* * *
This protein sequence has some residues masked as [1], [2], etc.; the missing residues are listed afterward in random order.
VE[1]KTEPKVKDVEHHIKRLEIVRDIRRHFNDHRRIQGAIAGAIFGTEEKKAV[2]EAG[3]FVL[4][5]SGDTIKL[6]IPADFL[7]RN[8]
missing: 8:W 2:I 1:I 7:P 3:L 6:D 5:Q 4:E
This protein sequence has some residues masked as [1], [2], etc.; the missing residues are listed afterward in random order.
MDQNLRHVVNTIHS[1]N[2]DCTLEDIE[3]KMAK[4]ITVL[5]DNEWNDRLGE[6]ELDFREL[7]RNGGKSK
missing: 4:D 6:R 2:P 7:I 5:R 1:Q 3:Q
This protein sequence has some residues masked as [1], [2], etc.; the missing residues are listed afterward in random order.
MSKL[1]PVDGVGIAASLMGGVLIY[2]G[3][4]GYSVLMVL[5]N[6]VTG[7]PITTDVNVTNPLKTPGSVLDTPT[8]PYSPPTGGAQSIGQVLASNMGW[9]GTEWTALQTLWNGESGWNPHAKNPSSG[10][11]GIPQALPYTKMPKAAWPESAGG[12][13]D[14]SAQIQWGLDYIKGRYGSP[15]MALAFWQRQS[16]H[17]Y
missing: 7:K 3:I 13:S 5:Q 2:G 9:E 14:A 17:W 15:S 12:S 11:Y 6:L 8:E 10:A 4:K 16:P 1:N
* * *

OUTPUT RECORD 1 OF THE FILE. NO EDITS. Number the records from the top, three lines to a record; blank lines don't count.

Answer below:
This protein sequence has some residues masked as [1], [2], etc.; the missing residues are listed afterward in random order.
VE[1]KTEPKVKDVEHHIKRLEIVRDIRRHFNDHRRIQGAIAGAIFGTEEKKAV[2]EAG[3]FVL[4][5]SGDTIKL[6]IPADFL[7]RN[8]
missing: 8:W 2:I 1:I 7:P 3:L 6:D 5:Q 4:E